If you’re feeling the creeping symptoms of cabin fever, you’re not the only one. As I continue to avoid crowds and cancel vacation plans during the ongoing COVID-19 pandemic, there are only so many Zoom parties I can handle before getting tired of someone forgetting to mute their mic or the internet connection constantly dropping out.

Of course, there is an absurd amount of prestige television to watch these days to help pass the time, but finding the perfect show to binge while in Japan can be annoying: Streaming sites’ catalogs often differ country by country due to licensing agreements, which makes many recommendation lists from overseas outlets seem more like a taunt than an invitation to a good time.

Comedies are a good option for a temporary escape from reality, but my brain tends to wander after a few episodes of low-stakes laughs. A good drama with plenty of twists and turns, however, keeps me glued to my couch, safely at home, as I watch just one more episode to see how the story unfolds.

Here is a list of six award-winning miniseries from the past decade that you can watch in Japan without a VPN. They’ve helped me during my self-isolation and, who knows, they may also hook you from beginning to end as you binge the entire show in one sitting.

“Enlightened” (2011-2013) Amazon Prime Japan

The dark comedy series “Enlightened” was prematurely canceled back in 2013, but on the bright side it’s very bingeable with only 18 episodes. Amy Jellicoe (played by Golden Globe-winner Laura Dern) is a woman on the edge who has recently lost her husband, job and sense of sanity. After an eye-opening stay at a rehab center in Hawaii following a breakdown, Amy is back at her old company, trying to piece her life back together while keeping her temper in check. I initially fell for the show for its humor, which is reminiscent of “Office Space,” but what hooked me was the conspiracy that unfolds at Amy’s megacorporation. So will she try to claw her way back to the top, or will she burn the company to the ground?

“Mildred Pierce” (2011) Amazon Prime Japan

The HBO adaptation of the classic American novel “Mildred Pierce” by James M. Cain takes its time to retell the story almost page by page, beginning as a slow burn and ending with a bang. The series is about a single mother (Kate Winslet) trying to survive the Great Depression, alongside her ungrateful daughter who only wants more. Winslet won an Emmy and a Golden Globe for her performance as the titular character, and the miniseries won an additional four Emmys for its cast and production. The first episode is a bit slow, but you’ll be hooked once you see Mildred starting to juggle her expanding business empire and her crumbling family life.

“Victoria” (2016-2019) Hulu Japan

Hulu Japan has finally picked up the first season of the historical British drama “Victoria.” One part “The Crown” and one part “Downton Abbey,” the show revolves around the rise of a young Queen Victoria (Jenna Coleman) in the 1800s, as well as the power-hungry people in her court and penny-pinching servants in her palace. The series may feel like it’s full of over-the-top plotlines fitting your typical soap opera — assassination attempts, cancer diagnoses and political scandals — but a quick internet search shows that the 1830s actually rivaled 2020 in terms of wild headlines. Hopefully Hulu brings us the second and third seasons as well.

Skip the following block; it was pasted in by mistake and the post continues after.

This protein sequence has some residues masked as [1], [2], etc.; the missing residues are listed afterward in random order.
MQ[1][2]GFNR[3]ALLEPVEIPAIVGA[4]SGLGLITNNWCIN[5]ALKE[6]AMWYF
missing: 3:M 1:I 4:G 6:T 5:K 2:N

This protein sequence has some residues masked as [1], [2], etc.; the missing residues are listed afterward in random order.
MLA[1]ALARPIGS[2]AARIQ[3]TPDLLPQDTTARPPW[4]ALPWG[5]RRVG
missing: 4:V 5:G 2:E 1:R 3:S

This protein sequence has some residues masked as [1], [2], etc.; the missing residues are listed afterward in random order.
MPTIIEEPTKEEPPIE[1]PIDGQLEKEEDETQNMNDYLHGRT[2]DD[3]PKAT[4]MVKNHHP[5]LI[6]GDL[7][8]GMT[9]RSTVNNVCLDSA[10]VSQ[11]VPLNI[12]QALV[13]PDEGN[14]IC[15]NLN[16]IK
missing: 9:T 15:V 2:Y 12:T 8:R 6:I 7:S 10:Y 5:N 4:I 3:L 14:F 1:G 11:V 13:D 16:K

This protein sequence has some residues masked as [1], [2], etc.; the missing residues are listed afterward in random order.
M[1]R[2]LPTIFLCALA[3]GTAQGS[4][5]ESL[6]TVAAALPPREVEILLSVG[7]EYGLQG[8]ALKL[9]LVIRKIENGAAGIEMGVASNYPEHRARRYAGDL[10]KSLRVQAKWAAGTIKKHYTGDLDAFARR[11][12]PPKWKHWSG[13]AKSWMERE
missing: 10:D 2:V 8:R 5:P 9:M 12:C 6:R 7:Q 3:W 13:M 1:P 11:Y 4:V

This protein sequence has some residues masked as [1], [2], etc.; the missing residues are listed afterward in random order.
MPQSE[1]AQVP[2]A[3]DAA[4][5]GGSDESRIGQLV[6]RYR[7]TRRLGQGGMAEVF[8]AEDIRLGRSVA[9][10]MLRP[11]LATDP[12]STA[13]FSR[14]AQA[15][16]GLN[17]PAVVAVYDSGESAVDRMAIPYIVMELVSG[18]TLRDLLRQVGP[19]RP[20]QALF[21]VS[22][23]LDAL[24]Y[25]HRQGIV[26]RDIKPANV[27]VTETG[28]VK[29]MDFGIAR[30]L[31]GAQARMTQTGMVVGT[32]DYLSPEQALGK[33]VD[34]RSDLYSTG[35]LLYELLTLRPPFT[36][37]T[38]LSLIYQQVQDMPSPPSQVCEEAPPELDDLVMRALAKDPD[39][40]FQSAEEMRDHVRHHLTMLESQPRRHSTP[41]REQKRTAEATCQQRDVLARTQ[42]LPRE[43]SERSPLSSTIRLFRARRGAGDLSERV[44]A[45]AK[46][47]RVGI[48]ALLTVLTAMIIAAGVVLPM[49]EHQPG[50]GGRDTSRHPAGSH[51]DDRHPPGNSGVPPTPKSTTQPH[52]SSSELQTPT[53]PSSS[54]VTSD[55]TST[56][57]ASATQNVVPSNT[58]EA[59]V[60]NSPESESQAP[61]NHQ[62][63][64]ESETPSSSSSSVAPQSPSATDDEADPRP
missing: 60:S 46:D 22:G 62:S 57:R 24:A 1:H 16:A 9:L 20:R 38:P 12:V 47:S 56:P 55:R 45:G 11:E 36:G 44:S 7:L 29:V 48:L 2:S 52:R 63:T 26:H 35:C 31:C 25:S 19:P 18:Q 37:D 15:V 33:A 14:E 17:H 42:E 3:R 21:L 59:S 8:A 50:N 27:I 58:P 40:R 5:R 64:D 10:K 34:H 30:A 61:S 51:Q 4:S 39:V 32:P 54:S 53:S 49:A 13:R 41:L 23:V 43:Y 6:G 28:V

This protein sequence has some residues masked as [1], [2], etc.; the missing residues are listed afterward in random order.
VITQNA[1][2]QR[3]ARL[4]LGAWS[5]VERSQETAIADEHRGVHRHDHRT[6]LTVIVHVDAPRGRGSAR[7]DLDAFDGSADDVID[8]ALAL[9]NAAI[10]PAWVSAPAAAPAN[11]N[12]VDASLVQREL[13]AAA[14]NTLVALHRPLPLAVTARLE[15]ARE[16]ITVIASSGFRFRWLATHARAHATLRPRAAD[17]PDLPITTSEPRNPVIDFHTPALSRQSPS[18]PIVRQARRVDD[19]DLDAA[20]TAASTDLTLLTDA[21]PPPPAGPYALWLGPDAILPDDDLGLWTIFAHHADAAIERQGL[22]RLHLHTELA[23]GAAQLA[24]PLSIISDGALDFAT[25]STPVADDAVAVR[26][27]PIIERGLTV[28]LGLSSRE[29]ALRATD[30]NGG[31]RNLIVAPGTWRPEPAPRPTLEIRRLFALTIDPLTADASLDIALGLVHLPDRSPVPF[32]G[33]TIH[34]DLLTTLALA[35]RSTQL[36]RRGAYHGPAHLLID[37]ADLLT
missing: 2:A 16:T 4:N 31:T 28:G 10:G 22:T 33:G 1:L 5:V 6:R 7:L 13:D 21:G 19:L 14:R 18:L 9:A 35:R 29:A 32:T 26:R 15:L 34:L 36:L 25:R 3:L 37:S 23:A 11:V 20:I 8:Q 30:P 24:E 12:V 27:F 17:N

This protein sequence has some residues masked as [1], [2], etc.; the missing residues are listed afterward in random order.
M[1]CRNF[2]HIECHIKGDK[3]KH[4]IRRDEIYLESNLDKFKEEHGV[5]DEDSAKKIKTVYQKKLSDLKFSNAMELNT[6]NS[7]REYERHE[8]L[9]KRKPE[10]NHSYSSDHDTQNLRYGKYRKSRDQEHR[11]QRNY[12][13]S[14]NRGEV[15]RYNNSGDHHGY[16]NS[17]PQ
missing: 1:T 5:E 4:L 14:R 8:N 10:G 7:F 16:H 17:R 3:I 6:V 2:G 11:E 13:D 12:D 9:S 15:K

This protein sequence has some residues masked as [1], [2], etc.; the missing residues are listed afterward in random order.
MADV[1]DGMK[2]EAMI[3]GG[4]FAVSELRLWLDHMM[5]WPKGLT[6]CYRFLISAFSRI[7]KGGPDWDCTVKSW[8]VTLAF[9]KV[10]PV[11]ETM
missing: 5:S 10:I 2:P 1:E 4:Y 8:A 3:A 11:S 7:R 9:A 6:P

“Sharp Objects” (2018) Amazon Prime Japan

Prepare to block out an entire day on your calendar as you unravel the mystery behind “Sharp Objects.” Based on the suspense novel from “Gone Girl” author Gillian Flynn, the eight episodes follow a crime journalist Camille (played by Emmy-nominated Amy Adams) as she returns to her hometown to investigate a series of murders of young girls who are killed in broad daylight. There she has to contend with old classmates, tight-lipped police officers and her emotionally frigid mother. The beautifully shot Southern Gothic drama may make your skin crawl with its closeups of blood and gore. No spoilers, but when you reach the finale, stick around for the post-credits scenes — you won’t want to miss them.

“Unbelievable” (2019) Netflix Japan

Based on a Pulitzer Prize-winning investigative story by ProPublica and The Marshall Project, “Unbelievable” follows two detectives who use every resource available to track down a serial rapist. The eight-episode series bounces back and forth between the original victim (Kaitlyn Dever), and the two officers (Toni Collette and Merritt Wever) who are searching for any scrap of evidence in a seemingly hopeless case. All three actresses were nominated for Golden Globes, and special attention should go to Dever for playing the harrowing role of a young survivor who is labeled a liar. The first episode, which shows graphic scenes of sexual assault, was hard to watch, but it made me eager to see how this true crime story plays out and for justice to be served.

“Little Fires Everywhere” (2020) Amazon Prime Japan

The newest entry on this list is an eight-episode TV adaptation of Celeste Ng’s bestselling book that appeared on Amazon Prime Japan this summer. Set in a picturesque Ohio town in the 1990s, Elena Richardson (Reese Witherspoon) is keeping up with the Joneses when her life goes up in flames — literally. The first scene shows Elena watching her castle-like suburban home become engulfed by fire. The show then rewinds to months prior when Elena meets the new Black family in town, daughter Pearl (Lexi Underwood) and her mother Mia (Kerry Washington). While the show might initially seem like a feel-good series where the main characters hug it out and denounce racism, it delves deeper into race, class, privilege and motherhood. All the while viewers are left wondering who will eventually light Elena’s house on fire. And why?

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